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Law School Deans Call For Lowering California Bar Exam Cut Score

Following California’s two day bar exam, law school deans are calling on the state of California to lower its bar exam cut score.
The state bar held public hearings last week soliciting public comment on a decision that the California Supreme Court will make.
The cut score is traditionally set by the state’s bar exam committee. In July, the California Supreme Court amended the rule, asserting its own authority to determine the score, ABA Journal reports.
Two options are currently being considered: lower the score to a new interim bar exam cut score at 1414 or keep the current cut score at 1440.
Anthony Niedwiecki, dean of Golden Gate University School of Law, said a shift in teaching strategy is needed.
“With California scores so out of sync with other states, California schools are required to spend more time teaching students how to take the bar exam instead of providing them the essential skills and opportunity to engage with clients in real practice,” Niedwiecki said.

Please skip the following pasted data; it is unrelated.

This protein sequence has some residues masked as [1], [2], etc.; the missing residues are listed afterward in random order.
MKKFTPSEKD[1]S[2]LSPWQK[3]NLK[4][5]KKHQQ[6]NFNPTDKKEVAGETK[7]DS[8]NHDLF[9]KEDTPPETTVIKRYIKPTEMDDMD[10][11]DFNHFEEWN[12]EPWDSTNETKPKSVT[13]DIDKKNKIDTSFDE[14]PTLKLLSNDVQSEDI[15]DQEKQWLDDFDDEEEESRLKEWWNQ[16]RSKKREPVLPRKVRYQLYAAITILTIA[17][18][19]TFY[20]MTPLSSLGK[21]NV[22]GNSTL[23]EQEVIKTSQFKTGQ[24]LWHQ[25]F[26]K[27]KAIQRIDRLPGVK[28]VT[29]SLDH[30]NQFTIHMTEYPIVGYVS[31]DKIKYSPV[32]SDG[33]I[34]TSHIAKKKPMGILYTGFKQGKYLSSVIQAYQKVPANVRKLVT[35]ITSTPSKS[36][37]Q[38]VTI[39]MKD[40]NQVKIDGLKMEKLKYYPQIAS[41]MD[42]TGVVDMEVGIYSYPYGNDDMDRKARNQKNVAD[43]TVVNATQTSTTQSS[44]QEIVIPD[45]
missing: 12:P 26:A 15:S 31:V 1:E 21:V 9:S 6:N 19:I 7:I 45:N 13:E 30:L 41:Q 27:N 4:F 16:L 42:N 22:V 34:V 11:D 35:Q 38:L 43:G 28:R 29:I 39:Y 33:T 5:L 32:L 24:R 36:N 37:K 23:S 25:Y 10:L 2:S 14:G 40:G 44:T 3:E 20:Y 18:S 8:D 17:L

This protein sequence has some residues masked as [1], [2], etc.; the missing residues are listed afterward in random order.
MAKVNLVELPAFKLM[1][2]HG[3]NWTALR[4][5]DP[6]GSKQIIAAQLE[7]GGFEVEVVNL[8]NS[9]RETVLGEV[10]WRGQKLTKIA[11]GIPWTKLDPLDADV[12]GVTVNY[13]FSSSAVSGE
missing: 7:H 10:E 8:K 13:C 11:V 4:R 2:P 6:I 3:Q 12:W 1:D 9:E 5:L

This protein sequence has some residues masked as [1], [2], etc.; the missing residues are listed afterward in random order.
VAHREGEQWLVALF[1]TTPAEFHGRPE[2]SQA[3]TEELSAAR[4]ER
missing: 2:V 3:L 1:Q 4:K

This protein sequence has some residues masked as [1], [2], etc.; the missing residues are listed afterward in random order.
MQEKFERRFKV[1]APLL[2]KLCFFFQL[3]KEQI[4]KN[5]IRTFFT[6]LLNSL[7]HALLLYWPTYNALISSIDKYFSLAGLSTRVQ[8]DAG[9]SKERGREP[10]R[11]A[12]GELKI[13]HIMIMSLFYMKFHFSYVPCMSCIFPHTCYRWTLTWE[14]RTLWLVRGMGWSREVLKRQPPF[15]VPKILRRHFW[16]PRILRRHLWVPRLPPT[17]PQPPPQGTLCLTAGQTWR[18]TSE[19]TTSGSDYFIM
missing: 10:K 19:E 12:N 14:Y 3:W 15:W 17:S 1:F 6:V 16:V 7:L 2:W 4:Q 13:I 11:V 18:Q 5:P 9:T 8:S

David Faigman, dean of the University of California San Francisco Hastings College of Law, is another advocate for lowering the score. He says California’s cut score should be comparable to the national median cut score at 135.
“Doing something because everyone else is doing it may not be the best basis for action, but when the lives and careers of so many students are at stake, it’s a whole lot better than departing from what everyone else does for no reason whatsoever,” Faigman said.
Out of 333 test-takers from UCSF Hastings College of Law, only 48% passed the California bar in 2016.
The bar Board of Trustees will make its recommendation to the Supreme Court, which will decide in the fall whether or not the cut score stays as it is or drops.
Sources: Above The Law, ABA Journal